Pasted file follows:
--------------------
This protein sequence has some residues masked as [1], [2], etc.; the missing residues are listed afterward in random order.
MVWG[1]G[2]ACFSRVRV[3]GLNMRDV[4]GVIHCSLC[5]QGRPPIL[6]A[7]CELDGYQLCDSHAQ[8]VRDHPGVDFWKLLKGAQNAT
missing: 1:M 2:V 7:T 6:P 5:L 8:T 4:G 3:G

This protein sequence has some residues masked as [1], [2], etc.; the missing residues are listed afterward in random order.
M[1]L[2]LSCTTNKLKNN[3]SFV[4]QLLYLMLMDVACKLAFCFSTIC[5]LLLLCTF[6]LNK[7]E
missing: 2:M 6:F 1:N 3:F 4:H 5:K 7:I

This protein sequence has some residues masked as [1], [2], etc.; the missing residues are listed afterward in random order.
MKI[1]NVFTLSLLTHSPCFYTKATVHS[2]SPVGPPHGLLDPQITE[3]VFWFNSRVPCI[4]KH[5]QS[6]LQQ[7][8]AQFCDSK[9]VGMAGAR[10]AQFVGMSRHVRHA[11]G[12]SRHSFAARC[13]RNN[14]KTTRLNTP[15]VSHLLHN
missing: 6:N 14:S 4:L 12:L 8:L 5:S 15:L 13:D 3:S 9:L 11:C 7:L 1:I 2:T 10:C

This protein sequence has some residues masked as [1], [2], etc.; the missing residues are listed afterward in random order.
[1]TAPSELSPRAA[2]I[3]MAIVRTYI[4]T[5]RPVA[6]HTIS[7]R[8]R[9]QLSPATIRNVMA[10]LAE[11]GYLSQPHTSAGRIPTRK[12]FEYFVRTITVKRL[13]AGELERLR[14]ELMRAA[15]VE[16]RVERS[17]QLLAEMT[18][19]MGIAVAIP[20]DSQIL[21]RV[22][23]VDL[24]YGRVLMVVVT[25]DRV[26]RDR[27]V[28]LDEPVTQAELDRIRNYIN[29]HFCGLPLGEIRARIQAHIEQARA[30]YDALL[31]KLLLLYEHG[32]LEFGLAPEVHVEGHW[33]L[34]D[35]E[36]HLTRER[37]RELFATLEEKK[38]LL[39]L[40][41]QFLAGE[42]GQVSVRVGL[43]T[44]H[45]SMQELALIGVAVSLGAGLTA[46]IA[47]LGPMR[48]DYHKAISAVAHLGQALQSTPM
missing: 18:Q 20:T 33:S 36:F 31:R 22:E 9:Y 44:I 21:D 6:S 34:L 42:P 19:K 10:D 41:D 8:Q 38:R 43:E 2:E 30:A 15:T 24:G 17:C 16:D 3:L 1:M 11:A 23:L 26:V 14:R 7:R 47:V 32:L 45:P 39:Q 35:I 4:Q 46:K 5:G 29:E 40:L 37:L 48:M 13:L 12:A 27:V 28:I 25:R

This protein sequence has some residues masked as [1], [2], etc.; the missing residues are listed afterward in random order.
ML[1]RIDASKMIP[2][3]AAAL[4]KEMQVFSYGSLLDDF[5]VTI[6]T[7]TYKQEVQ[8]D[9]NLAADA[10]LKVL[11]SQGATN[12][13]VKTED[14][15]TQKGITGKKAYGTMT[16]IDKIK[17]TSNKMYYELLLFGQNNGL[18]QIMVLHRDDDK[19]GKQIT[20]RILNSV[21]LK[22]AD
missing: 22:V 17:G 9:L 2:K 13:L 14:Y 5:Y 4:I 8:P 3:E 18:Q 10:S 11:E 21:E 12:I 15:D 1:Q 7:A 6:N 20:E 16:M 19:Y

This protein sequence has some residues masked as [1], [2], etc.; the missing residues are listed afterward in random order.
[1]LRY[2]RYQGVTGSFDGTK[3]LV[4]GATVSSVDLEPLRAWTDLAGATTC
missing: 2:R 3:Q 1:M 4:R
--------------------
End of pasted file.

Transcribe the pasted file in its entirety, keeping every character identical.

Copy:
This protein sequence has some residues masked as [1], [2], etc.; the missing residues are listed afterward in random order.
MVWG[1]G[2]ACFSRVRV[3]GLNMRDV[4]GVIHCSLC[5]QGRPPIL[6]A[7]CELDGYQLCDSHAQ[8]VRDHPGVDFWKLLKGAQNAT
missing: 1:M 2:V 7:T 6:P 5:L 8:T 4:G 3:G

This protein sequence has some residues masked as [1], [2], etc.; the missing residues are listed afterward in random order.
M[1]L[2]LSCTTNKLKNN[3]SFV[4]QLLYLMLMDVACKLAFCFSTIC[5]LLLLCTF[6]LNK[7]E
missing: 2:M 6:F 1:N 3:F 4:H 5:K 7:I

This protein sequence has some residues masked as [1], [2], etc.; the missing residues are listed afterward in random order.
MKI[1]NVFTLSLLTHSPCFYTKATVHS[2]SPVGPPHGLLDPQITE[3]VFWFNSRVPCI[4]KH[5]QS[6]LQQ[7][8]AQFCDSK[9]VGMAGAR[10]AQFVGMSRHVRHA[11]G[12]SRHSFAARC[13]RNN[14]KTTRLNTP[15]VSHLLHN
missing: 6:N 14:S 4:L 12:L 8:L 5:S 15:L 13:D 3:S 9:L 11:C 7:L 1:I 2:T 10:C

This protein sequence has some residues masked as [1], [2], etc.; the missing residues are listed afterward in random order.
[1]TAPSELSPRAA[2]I[3]MAIVRTYI[4]T[5]RPVA[6]HTIS[7]R[8]R[9]QLSPATIRNVMA[10]LAE[11]GYLSQPHTSAGRIPTRK[12]FEYFVRTITVKRL[13]AGELERLR[14]ELMRAA[15]VE[16]RVERS[17]QLLAEMT[18][19]MGIAVAIP[20]DSQIL[21]RV[22][23]VDL[24]YGRVLMVVVT[25]DRV[26]RDR[27]V[28]LDEPVTQAELDRIRNYIN[29]HFCGLPLGEIRARIQAHIEQARA[30]YDALL[31]KLLLLYEHG[32]LEFGLAPEVHVEGHW[33]L[34]D[35]E[36]HLTRER[37]RELFATLEEKK[38]LL[39]L[40][41]QFLAGE[42]GQVSVRVGL[43]T[44]H[45]SMQELALIGVAVSLGAGLTA[46]IA[47]LGPMR[48]DYHKAISAVAHLGQALQSTPM
missing: 18:Q 20:T 33:S 36:F 31:R 22:E 9:Y 44:I 21:D 6:S 34:L 42:P 19:K 10:D 41:D 8:Q 38:R 43:E 2:E 30:A 15:T 24:G 17:C 16:D 3:L 1:M 11:A 23:L 26:V 14:R 7:R 47:V 32:L 45:P 39:Q 35:I 4:Q 46:K 5:G 29:E 40:L 37:L 48:M 13:L 12:A 27:V 28:I 25:R

This protein sequence has some residues masked as [1], [2], etc.; the missing residues are listed afterward in random order.
ML[1]RIDASKMIP[2][3]AAAL[4]KEMQVFSYGSLLDDF[5]VTI[6]T[7]TYKQEVQ[8]D[9]NLAADA[10]LKVL[11]SQGATN[12][13]VKTED[14][15]TQKGITGKKAYGTMT[16]IDKIK[17]TSNKMYYELLLFGQNNGL[18]QIMVLHRDDDK[19]GKQIT[20]RILNSV[21]LK[22]AD
missing: 22:V 17:G 9:L 2:K 13:L 14:Y 5:Y 4:I 8:P 3:E 18:Q 10:S 11:E 21:E 12:I 15:D 1:Q 7:A 6:N 20:E 16:M 19:Y

This protein sequence has some residues masked as [1], [2], etc.; the missing residues are listed afterward in random order.
[1]LRY[2]RYQGVTGSFDGTK[3]LV[4]GATVSSVDLEPLRAWTDLAGATTC
missing: 2:R 3:Q 1:M 4:R